Under s. 54 of the Transfer of Property Act, an explicit proviso is given that Agreement to Sale does not create any right or interest in the property. Dishonour of the agreement to sale will only entail damages on the part of the transferor and not create an conveyance upon the property. Although, S. 2(47) of the IT Act encompasses all those transfer of rights or interest which transferred or extinguished. However, considering the TP Act, it would be incongruous to say that agreement to sale creates a right or interest in the property.
Notably, the court in the case of Sanjeev Lal did upheld the position that date of execution of agreement to sale becomes the date of the transfer by saying it created a right in personam. However, the court did so by purposively interpretating the legislation and harmoniously construing s. 54 read with s. 2(47) of the IT act. It recognised that legislative intent under s. 54 was not to burden the assessee with taxing capital gain when he is purchasing or constructing a residential home within the time limit prescribed. By looking at the facts of the case, it was only when an earnest money of Rs. 15 lakhs was transferred in favour of the vendor during the execution of the agreement and the execution of the deed was pending due to circumstances beyond the control of the assessee. Only in this limited circumstance, can it be said that there is an right in personam created in favour of the vendee and there is a transfer within the meaning of S. 2(47).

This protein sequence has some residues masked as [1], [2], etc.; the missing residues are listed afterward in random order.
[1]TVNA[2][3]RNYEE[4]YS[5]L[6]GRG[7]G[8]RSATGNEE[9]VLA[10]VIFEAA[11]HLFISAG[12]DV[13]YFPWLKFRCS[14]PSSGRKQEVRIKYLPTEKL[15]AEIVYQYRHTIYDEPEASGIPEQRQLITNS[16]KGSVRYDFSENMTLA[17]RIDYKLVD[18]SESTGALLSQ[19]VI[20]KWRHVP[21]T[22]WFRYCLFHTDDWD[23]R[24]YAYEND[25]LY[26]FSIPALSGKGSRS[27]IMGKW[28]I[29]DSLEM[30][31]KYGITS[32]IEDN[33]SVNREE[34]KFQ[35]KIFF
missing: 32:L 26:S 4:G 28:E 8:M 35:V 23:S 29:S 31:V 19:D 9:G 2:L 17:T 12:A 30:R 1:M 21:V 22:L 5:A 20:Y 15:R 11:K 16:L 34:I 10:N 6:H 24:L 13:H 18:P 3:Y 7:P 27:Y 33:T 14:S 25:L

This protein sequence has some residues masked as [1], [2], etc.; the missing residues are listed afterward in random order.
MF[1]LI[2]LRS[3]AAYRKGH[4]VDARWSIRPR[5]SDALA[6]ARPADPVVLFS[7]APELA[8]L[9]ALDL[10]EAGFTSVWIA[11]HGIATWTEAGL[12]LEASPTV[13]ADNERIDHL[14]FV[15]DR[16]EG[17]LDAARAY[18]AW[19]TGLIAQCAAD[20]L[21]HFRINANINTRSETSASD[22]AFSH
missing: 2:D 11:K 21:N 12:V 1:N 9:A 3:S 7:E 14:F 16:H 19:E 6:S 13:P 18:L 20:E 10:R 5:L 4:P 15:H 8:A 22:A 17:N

In the opinion of the author, it cannot be said that the law laid down in the case can be followed as a general rule of law. Otherwise, every case involving part-performance of the sale deed without possession of the property would be triggering transfer under the act. As such part performance would also be creating an interest in the property and there would be relinquishment of right in favour of the vendee.
This is not the case as so has been held in the various judgements that part performance without handing over the possession would trigger transfer of property. Pertinently, in cases where is construction of transfer within meaning of s. 2(47)(v), the date of execution of the sale deed and possession is looked upon. If the date of the case of Sanjeevi Lal were to be applied to these cases, then the legislative intent would have been clear to not add s. 2(47)(v) after the amendment of 1985.
Therefore, only in limited circumstances when from the intention of the parties it is clear that there is extinguishment of right in favour of the transferee, it can be there is transfer of property. Otherwise, as a general rule, agreement to sale would not constitute the triggering date of transfer.